Except that many of the people who participate in these things are creative people who are out of work or could use more work than they have and thus are willing to give it away in hopes of making some cash. And I really hate to see creative people taken advantage of.

Yeah, the many-ideas-and-you-only-pick-and-pay-for-the-ones-you-like is a great model for the client, but it's predicated on the proposition that people will take a shot at it for no guarantee of compensation.

But, like I said, nobody makes me or anybody else do spec work.

But here's the real problem I have with crowdsourcing. In many cases, it trains clients to expect a lot for a little. In the case of the people I have done a little bit of work for, if I "win" I'm making as much as our agency would typically charge for a radio assignment, but that's not always the case.

There is another firm that sends out briefs on a regular basis and they ask for fairly ambitious responses - not just some spec thinking but also all sorts of credentials stuff. And it's almost always low-ball. Like a recent one that was for a brand strategy and public relations campaign. Total budget is $5,000 and that includes the middleman's 20% cut. So it's really $4,000 for whomever does the work.

But what this means is that someone has told this client that they can get a brand strategy and PR campaign for $5,000. And if they can - which sad to say they probably will - how are they ever going to understand what they really, truly ought to be paying for this kind of stuff?

You know, I'm really not all that opposed to someone setting up a company to act as a sort of freelance agent giving people a chance to pitch for work. And if someone wants to do spec, that's their decision, you know?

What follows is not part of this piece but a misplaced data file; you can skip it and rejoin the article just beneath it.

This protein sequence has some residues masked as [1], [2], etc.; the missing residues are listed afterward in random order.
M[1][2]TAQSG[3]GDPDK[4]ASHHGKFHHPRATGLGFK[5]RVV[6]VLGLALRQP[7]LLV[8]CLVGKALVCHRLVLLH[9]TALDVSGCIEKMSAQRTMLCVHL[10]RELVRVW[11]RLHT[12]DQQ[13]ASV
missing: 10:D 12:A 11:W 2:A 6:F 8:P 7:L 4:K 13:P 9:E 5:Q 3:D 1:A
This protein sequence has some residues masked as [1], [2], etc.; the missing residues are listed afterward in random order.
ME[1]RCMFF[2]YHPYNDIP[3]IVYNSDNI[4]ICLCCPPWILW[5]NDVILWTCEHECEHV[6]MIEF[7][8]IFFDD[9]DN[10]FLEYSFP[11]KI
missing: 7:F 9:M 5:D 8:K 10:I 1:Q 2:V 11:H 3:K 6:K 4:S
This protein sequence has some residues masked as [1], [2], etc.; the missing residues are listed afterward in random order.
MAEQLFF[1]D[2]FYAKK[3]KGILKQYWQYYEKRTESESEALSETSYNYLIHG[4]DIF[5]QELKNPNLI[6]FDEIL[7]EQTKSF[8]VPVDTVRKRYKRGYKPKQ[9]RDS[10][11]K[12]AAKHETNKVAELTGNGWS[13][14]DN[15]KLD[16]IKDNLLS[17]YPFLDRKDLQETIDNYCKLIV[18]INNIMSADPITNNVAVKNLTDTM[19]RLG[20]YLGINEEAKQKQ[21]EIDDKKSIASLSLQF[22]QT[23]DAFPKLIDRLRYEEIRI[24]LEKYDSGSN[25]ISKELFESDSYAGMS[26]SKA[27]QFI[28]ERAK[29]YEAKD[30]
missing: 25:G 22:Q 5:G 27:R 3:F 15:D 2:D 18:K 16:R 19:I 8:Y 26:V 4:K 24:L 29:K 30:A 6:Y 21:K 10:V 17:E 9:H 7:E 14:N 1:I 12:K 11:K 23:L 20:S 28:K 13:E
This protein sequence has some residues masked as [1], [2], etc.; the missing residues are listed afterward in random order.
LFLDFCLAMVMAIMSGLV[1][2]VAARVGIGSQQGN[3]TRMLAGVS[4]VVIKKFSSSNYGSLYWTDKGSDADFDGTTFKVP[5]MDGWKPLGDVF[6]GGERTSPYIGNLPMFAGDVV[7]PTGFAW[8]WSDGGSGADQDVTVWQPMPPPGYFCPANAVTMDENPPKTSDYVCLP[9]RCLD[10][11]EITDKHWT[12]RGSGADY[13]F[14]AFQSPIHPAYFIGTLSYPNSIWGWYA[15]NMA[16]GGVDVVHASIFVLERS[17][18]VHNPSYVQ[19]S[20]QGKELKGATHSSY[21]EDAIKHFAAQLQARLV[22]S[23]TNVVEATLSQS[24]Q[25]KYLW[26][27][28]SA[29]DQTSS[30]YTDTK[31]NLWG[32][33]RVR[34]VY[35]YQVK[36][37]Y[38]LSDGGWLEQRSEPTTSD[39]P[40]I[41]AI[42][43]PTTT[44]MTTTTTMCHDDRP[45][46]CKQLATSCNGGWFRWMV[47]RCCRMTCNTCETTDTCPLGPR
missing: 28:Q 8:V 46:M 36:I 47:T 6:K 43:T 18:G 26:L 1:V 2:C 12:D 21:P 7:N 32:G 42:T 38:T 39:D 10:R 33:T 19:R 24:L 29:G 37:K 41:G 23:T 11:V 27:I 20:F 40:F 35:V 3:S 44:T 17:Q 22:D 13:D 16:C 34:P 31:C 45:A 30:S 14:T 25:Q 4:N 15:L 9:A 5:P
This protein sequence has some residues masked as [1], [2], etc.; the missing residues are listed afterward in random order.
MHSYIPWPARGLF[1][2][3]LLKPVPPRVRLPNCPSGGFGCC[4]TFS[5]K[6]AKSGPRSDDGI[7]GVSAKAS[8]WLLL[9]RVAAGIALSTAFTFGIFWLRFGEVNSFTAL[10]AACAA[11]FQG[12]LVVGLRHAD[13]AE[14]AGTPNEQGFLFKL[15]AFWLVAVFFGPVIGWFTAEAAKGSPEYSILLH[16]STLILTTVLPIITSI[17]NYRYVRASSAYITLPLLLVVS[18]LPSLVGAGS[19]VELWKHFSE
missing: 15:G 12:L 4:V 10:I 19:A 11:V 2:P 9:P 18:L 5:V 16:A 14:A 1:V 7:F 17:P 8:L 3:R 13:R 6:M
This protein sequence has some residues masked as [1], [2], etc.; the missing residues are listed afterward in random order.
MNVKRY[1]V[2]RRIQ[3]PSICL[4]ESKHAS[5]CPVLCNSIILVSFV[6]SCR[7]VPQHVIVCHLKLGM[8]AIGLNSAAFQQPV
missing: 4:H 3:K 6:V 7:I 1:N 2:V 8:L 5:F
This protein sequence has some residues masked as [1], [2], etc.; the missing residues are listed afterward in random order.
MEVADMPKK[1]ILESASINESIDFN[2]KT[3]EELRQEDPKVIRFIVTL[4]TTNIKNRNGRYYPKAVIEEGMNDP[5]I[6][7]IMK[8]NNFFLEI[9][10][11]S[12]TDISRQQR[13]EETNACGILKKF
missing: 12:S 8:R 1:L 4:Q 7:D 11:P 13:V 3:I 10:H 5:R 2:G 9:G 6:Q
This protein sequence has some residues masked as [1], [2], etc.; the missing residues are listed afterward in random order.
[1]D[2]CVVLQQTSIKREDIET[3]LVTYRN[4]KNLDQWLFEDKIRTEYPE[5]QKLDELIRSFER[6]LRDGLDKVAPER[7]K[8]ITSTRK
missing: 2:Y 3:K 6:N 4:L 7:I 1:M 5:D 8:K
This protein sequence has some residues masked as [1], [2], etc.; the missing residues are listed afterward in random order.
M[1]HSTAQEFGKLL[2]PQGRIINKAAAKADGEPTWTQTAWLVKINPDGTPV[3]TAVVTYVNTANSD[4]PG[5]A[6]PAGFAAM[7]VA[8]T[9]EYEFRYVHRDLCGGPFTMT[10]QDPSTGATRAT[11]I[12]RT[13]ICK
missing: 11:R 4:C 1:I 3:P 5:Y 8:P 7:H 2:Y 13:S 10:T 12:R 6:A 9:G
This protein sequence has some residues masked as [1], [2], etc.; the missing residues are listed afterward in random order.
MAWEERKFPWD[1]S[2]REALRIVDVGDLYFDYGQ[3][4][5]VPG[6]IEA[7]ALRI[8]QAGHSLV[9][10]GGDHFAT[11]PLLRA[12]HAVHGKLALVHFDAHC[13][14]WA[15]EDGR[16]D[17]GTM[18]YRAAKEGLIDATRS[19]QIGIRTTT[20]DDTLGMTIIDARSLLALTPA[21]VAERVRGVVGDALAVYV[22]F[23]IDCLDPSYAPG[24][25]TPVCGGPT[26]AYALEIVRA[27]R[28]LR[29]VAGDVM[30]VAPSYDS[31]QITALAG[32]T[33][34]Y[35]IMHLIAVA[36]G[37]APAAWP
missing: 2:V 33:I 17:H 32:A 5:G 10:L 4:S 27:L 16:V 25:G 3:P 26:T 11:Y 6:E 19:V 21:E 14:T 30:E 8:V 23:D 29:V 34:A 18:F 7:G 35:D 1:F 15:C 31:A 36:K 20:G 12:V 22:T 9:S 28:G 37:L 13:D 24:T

And I believe that at least the one company I have worked with seems to have reasonable budgets - at least for radio.

But I get kind of queasy about anything that is going to condition clients to think they can "get it for less" just because there are so many people out there who could use the work that they will pitch it at any price.

Years ago, I was talking to another agency owner at a softball game and at the time, it was a real seller's market for creative talent. The dot-com bubble had yet to burst and it was pretty easy for writers and art directors to demand - and get - high salaries. "I'll be glad when the shoe is on the other foot," he growled.

Could be crowdsourcing is here to stay as the new and best model. Then again, if the economy gets moving and creative folk are working again, fewer and fewer are going to be willing to pitch spec work for bottom dollar.



Wednesday, January 2, 2013

Whaty's your brand score?


Your logo is not your brand. It's not your tag line either.

Or your web site, ad campaign or corporate colors.

A brand is a key differentiation around which you deliver a unique value. It’s a promise to customers. It tells people what differentiates you from everybody else and why they should do business with you. And it’s the most valuable thing you own.

Answer these 10 questions to assess whether or not your brand is working as hard as it can for you.

Enter 3 for “Yes”, 2 for “I don’t know”, and 1 for “No.”

1. Have you discovered what differentiates your company from your competitors?

2. Does this differentiation represent a reason to do business you?


3. Can you summarize it in a paragraph? A sentence? A phrase?


4. Does your distinction have value to your clients/customers and prospects?


5. Is this distinction communicated clearly to your clients/customers and prospects?


6. Are all employees in your company aware of this distinction, and is it explained to new hires?


7. Is your distinction clearly communicated in your marketing materials?


8. Is your pricing strategy based on client/customer perceptions of value?


9. Does your brand receive adequate marketing support?


10. Do you use your brand in determining business strategies?


So how did you do?

Your goal is to score 27 or better. You really don’t want to score less than 20. In between, there’s some opportunity there for your brand to work harder than it does.

In any case, this can give you an idea of what you see as your brand strengths and weaknesses.

Read more about Brand Development and our approach to it here.